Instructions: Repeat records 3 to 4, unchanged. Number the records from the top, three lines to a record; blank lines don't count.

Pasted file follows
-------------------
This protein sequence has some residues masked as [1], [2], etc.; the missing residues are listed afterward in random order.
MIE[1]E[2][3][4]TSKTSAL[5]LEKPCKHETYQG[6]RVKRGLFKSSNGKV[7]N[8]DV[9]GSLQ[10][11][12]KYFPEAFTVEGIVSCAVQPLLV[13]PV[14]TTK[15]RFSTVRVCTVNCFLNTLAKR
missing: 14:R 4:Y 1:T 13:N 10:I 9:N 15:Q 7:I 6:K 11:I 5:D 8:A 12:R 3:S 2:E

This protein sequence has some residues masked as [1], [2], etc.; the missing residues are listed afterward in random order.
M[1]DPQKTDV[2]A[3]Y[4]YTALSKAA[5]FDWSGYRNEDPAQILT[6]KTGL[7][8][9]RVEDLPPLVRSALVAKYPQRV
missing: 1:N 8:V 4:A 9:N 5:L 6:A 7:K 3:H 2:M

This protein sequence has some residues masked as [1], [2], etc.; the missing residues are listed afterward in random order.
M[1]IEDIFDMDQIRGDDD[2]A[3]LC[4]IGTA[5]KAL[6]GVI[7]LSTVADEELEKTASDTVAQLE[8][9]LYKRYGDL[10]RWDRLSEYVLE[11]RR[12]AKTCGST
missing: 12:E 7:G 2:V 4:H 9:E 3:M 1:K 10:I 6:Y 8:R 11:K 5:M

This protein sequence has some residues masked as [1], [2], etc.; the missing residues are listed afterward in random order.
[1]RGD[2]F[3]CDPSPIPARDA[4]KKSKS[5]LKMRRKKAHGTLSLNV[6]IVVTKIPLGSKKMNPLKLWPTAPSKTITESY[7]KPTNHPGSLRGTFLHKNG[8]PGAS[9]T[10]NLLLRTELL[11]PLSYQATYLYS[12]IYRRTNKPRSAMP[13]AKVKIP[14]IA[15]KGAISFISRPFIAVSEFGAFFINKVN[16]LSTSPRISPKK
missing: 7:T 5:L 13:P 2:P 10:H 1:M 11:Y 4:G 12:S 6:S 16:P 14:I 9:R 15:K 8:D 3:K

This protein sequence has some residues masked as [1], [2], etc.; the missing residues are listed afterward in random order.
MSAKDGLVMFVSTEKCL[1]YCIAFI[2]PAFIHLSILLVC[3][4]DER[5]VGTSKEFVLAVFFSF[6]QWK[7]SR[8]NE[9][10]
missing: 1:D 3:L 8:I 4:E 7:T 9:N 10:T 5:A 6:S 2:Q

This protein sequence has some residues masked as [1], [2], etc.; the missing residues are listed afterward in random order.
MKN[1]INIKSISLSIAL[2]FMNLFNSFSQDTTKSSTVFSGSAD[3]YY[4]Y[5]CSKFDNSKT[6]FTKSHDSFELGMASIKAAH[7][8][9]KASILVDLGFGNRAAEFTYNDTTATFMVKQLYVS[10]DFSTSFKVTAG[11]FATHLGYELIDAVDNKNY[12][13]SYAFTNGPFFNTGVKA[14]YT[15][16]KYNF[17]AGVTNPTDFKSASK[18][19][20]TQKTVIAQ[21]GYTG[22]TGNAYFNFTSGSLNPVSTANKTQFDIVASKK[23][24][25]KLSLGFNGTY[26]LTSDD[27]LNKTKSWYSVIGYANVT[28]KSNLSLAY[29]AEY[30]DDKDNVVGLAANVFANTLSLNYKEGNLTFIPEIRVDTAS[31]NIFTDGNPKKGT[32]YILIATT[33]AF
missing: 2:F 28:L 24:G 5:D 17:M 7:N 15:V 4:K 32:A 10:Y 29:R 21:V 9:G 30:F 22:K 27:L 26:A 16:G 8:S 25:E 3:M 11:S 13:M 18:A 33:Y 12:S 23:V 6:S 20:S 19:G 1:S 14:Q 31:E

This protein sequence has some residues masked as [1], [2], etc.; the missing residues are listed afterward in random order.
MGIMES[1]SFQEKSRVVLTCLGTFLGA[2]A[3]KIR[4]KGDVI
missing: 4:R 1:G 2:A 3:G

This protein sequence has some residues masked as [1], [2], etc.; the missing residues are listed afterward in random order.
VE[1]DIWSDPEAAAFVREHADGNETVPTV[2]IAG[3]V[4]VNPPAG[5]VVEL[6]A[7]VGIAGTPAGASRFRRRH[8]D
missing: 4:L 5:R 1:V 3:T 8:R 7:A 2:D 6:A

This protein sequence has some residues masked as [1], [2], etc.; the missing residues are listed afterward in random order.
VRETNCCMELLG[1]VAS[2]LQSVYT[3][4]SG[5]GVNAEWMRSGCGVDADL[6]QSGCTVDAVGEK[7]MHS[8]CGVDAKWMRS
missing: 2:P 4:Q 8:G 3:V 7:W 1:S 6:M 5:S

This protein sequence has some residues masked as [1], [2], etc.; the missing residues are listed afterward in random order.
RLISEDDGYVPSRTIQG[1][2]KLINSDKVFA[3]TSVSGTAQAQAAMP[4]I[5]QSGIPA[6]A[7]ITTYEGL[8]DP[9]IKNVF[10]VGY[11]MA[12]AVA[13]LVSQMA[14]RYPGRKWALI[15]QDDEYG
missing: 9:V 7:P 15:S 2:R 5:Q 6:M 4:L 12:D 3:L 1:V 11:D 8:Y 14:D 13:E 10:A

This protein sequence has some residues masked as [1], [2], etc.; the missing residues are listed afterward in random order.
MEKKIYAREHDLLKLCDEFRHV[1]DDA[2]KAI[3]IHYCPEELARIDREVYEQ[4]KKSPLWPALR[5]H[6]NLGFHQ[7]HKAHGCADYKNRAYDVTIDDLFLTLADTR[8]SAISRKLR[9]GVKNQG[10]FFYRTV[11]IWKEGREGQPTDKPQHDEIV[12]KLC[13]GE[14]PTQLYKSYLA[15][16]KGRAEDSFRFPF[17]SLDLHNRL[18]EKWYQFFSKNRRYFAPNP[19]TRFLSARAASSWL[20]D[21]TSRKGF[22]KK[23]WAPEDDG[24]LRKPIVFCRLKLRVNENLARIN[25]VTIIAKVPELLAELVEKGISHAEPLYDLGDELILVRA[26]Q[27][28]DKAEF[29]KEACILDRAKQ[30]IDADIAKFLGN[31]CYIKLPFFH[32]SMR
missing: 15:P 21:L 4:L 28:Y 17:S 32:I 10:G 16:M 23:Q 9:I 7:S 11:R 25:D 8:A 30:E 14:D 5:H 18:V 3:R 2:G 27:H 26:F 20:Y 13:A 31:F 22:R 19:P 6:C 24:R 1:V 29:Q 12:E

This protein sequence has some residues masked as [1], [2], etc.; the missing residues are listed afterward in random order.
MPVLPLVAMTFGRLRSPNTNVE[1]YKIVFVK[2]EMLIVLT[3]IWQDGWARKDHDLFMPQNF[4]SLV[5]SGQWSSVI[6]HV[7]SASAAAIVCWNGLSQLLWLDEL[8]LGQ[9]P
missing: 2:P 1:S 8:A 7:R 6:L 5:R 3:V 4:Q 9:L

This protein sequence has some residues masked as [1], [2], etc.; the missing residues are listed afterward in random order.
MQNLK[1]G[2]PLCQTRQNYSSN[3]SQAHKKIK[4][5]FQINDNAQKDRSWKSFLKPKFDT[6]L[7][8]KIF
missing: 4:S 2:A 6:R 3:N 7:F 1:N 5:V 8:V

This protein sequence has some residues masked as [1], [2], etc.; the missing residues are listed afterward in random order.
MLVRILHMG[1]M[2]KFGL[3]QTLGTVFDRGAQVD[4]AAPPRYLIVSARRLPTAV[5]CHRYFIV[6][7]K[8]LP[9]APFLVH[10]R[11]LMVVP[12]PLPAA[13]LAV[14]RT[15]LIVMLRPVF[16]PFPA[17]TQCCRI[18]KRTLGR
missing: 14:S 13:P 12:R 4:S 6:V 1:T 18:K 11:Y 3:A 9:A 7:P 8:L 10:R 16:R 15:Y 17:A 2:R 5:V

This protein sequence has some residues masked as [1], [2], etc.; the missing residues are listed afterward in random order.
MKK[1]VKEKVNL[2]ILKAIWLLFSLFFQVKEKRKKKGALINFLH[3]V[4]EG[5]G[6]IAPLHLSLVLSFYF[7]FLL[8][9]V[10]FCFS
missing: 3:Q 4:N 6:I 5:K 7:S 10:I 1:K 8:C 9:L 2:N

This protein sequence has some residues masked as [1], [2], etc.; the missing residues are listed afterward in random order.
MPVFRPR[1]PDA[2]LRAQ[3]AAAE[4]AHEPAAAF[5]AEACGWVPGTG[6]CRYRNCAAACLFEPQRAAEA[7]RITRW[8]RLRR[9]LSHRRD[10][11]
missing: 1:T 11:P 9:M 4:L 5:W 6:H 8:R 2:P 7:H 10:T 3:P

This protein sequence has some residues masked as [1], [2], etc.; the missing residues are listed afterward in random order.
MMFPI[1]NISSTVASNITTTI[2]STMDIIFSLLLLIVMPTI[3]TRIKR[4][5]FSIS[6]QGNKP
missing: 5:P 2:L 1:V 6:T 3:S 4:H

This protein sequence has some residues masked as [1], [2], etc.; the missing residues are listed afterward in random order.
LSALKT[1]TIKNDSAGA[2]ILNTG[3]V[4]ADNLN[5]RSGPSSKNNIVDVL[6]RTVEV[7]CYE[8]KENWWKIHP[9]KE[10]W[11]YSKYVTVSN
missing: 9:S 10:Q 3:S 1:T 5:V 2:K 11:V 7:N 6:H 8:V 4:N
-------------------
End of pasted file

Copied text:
This protein sequence has some residues masked as [1], [2], etc.; the missing residues are listed afterward in random order.
M[1]IEDIFDMDQIRGDDD[2]A[3]LC[4]IGTA[5]KAL[6]GVI[7]LSTVADEELEKTASDTVAQLE[8][9]LYKRYGDL[10]RWDRLSEYVLE[11]RR[12]AKTCGST
missing: 12:E 7:G 2:V 4:H 9:E 3:M 1:K 10:I 6:Y 8:R 11:K 5:M

This protein sequence has some residues masked as [1], [2], etc.; the missing residues are listed afterward in random order.
[1]RGD[2]F[3]CDPSPIPARDA[4]KKSKS[5]LKMRRKKAHGTLSLNV[6]IVVTKIPLGSKKMNPLKLWPTAPSKTITESY[7]KPTNHPGSLRGTFLHKNG[8]PGAS[9]T[10]NLLLRTELL[11]PLSYQATYLYS[12]IYRRTNKPRSAMP[13]AKVKIP[14]IA[15]KGAISFISRPFIAVSEFGAFFINKVN[16]LSTSPRISPKK
missing: 7:T 5:L 13:P 2:P 10:H 1:M 11:Y 4:G 12:S 6:S 16:P 14:I 9:R 15:K 8:D 3:K